Butler’s mascot handler receives surprise hospital visit after kidney transplant

Michael Kaltenmark, Butler’s mascot handler, received a surprise visit from their bulldog in the hospital on Friday after undergoing a kidney transplant. (Zach Bolinger/Icon Sportswire)

Michael Kaltenmark made sure to watch No. 6 Butler’s 70-58 win at Providence on Friday night, though he didn’t do so from his usual spot.

Kaltenmark, Butler’s live mascot handler, was stuck in a hospital bed. Just one day before, he had received a kidney transplant from his brother. 

Friday was his 40th birthday, too.

“I don’t want to be in a hospital for my 40th birthday, but I cannot think of a better gift to receive, right?” Kaltenmark said, via ESPN. “There’s no way I can every repay him. I would jump at the chance to do the same thing for him. 

“My brother didn’t even question it. Once he found out he was a match, that was it. He was doing it. That’s just brotherly love.”

Kaltenmark is Butler’s director of community and government directions, and has been their mascot handler for the past two Bulldogs. 

He first worked with Blue II, their mascot during the school’s Final Four runs in 2010 and 2011. Blue II, however, died due to congestive heart failure in 2013. So Kaltenmark started working with Blue III, or Trip. Trip is now 8 years old, and set to retire from his duties at the end of the year. Kaltenmark is going to retire from his job as the mascot handler, too.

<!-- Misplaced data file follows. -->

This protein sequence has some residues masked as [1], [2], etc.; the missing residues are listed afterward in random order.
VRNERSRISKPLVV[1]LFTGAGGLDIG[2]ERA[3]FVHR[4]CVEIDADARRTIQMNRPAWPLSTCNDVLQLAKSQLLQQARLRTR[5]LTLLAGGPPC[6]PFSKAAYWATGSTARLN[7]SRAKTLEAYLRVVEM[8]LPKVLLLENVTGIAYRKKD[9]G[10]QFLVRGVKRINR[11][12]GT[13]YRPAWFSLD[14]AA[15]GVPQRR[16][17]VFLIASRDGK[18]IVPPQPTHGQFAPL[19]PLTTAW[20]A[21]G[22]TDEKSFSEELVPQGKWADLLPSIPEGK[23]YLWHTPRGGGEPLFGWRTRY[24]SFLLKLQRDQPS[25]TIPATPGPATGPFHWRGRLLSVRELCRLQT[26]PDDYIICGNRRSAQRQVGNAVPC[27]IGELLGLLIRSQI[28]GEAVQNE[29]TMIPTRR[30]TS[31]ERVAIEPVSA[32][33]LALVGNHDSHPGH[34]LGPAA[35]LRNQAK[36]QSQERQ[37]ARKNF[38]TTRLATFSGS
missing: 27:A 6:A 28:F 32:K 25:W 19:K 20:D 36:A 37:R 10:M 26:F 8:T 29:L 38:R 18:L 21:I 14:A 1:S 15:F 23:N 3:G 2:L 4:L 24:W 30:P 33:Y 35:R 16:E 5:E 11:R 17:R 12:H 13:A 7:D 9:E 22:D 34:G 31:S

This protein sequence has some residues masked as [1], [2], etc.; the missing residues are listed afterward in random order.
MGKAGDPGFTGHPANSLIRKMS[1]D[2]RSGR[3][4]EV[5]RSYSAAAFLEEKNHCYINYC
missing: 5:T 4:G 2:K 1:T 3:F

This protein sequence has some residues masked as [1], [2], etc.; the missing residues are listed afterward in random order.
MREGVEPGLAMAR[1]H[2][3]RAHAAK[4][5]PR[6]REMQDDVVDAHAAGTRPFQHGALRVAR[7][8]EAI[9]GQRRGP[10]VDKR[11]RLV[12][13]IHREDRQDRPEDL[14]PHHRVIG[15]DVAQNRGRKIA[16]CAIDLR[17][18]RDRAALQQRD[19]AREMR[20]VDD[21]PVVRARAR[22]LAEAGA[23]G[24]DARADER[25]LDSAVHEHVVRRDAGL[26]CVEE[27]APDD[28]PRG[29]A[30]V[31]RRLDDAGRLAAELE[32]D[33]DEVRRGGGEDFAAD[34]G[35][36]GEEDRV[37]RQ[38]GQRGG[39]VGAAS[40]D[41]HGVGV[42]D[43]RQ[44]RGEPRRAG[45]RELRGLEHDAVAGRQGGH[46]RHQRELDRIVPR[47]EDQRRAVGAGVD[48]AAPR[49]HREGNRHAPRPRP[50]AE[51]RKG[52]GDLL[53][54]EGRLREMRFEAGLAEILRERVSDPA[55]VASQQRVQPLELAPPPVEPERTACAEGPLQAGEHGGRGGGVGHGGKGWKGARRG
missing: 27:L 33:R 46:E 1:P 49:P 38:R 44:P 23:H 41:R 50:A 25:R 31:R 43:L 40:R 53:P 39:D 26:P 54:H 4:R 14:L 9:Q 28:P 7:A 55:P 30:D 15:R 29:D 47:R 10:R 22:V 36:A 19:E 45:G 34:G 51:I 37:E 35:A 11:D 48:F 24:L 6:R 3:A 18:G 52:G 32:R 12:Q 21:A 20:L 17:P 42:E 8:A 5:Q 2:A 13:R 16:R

Kaltenmark was diagnosed with kidney failure last year after doctors discovered that the medicine he was taking for Chrohn’s disease damaged his kidneys, according to the Indianapolis Star. By Friday morning, though, Kaltenmark said he was feeling much better and that his kidney function was dramatically improved, per ESPN. 

Though the last year has been rough, the Bulldogs’ 15-1 start and historic rise in the national polls have certainly helped Kaltenmark.

“It’s a great distraction,” Kaltenmark said, via ESPN. “Personally, it’s helped me not be as consumed with my own health issues, put my focus on basketball. I always say, winning solves everything. It seems to be helping with my kidneys. It’s a lot of fun to watch these guys.”

While Butler’s 12-point win provided a good distraction, it was Trip that really made the biggest difference on Friday.

“He came today. He wanted to perform,” Kaltenmark said, via ESPN. “He saw all the cameras and the people, and he knew that I was OK. He wasn’t as concerned about me as [he was] working the room.

“It did me a world of good. It felt so good. It’s the best therapy.”

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